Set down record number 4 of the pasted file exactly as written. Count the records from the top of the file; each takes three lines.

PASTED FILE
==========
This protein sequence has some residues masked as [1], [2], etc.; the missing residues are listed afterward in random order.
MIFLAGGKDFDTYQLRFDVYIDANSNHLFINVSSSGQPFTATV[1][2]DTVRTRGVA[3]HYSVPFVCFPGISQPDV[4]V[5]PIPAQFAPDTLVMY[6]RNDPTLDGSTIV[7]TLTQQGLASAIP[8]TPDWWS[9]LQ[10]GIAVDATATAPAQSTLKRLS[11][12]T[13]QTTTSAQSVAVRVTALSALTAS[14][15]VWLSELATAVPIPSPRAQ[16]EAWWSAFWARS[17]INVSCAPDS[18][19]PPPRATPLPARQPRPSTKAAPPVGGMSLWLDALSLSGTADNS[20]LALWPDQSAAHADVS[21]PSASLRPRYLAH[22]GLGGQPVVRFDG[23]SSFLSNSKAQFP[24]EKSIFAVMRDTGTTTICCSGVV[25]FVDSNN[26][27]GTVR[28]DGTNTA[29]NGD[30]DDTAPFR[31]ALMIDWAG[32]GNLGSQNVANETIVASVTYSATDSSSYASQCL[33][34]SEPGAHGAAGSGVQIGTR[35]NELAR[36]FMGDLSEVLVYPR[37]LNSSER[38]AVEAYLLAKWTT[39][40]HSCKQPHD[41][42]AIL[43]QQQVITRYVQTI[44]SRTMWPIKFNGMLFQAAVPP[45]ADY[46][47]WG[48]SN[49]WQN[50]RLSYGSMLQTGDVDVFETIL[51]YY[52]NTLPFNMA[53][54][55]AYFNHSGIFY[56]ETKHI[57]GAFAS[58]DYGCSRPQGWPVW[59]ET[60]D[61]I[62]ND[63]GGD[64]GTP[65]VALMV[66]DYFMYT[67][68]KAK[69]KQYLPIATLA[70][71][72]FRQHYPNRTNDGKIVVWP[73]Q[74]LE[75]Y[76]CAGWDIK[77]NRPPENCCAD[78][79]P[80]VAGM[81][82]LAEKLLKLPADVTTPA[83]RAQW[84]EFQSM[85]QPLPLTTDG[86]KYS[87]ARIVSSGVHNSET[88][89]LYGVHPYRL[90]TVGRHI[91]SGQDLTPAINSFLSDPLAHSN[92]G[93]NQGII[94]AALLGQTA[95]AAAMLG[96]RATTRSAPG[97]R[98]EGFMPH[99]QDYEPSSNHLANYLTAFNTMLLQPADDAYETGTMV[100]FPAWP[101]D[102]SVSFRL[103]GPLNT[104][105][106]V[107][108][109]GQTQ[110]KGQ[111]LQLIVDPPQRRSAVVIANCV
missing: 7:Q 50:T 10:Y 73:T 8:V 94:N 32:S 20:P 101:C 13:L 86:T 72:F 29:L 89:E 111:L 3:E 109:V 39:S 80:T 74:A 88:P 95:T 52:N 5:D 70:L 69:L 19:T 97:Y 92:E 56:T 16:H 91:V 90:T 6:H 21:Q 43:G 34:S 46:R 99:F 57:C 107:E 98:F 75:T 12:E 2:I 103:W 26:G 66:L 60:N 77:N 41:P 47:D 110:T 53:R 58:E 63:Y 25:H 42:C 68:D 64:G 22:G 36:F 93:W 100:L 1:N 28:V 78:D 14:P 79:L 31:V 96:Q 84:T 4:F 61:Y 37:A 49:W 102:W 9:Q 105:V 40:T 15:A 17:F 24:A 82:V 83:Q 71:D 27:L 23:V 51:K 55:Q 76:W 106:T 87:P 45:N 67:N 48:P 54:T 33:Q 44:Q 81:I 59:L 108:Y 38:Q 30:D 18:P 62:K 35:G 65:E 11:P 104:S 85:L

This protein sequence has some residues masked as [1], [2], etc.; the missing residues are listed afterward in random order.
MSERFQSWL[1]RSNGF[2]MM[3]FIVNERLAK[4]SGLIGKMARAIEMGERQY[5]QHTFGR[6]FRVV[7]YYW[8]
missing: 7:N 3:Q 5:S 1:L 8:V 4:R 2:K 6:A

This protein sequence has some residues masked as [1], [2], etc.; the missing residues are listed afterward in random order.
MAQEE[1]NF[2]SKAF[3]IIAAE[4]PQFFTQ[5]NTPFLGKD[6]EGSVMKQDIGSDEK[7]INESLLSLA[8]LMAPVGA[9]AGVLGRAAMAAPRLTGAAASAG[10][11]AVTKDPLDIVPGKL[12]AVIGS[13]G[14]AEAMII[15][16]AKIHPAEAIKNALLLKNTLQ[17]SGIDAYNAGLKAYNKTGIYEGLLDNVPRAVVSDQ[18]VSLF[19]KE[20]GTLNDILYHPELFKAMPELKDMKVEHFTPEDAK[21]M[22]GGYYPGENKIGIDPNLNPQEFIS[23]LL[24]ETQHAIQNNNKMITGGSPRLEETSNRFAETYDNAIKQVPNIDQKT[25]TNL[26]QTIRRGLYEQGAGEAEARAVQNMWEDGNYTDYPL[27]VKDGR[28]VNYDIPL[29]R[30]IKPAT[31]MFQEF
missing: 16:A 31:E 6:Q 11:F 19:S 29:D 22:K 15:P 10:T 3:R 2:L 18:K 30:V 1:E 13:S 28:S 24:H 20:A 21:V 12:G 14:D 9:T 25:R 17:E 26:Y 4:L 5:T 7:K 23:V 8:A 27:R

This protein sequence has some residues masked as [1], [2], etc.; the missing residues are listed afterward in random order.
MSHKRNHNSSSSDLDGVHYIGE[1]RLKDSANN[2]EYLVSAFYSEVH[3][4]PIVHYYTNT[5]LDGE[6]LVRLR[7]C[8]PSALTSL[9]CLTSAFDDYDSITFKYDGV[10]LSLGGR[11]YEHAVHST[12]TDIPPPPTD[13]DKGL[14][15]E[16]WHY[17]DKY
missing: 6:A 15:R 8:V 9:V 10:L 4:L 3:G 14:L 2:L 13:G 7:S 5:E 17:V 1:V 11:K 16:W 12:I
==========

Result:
This protein sequence has some residues masked as [1], [2], etc.; the missing residues are listed afterward in random order.
MSHKRNHNSSSSDLDGVHYIGE[1]RLKDSANN[2]EYLVSAFYSEVH[3][4]PIVHYYTNT[5]LDGE[6]LVRLR[7]C[8]PSALTSL[9]CLTSAFDDYDSITFKYDGV[10]LSLGGR[11]YEHAVHST[12]TDIPPPPTD[13]DKGL[14][15]E[16]WHY[17]DKY
missing: 6:A 15:R 8:V 9:V 10:L 4:L 3:G 14:L 2:L 13:G 7:S 5:E 17:V 1:V 11:K 16:W 12:I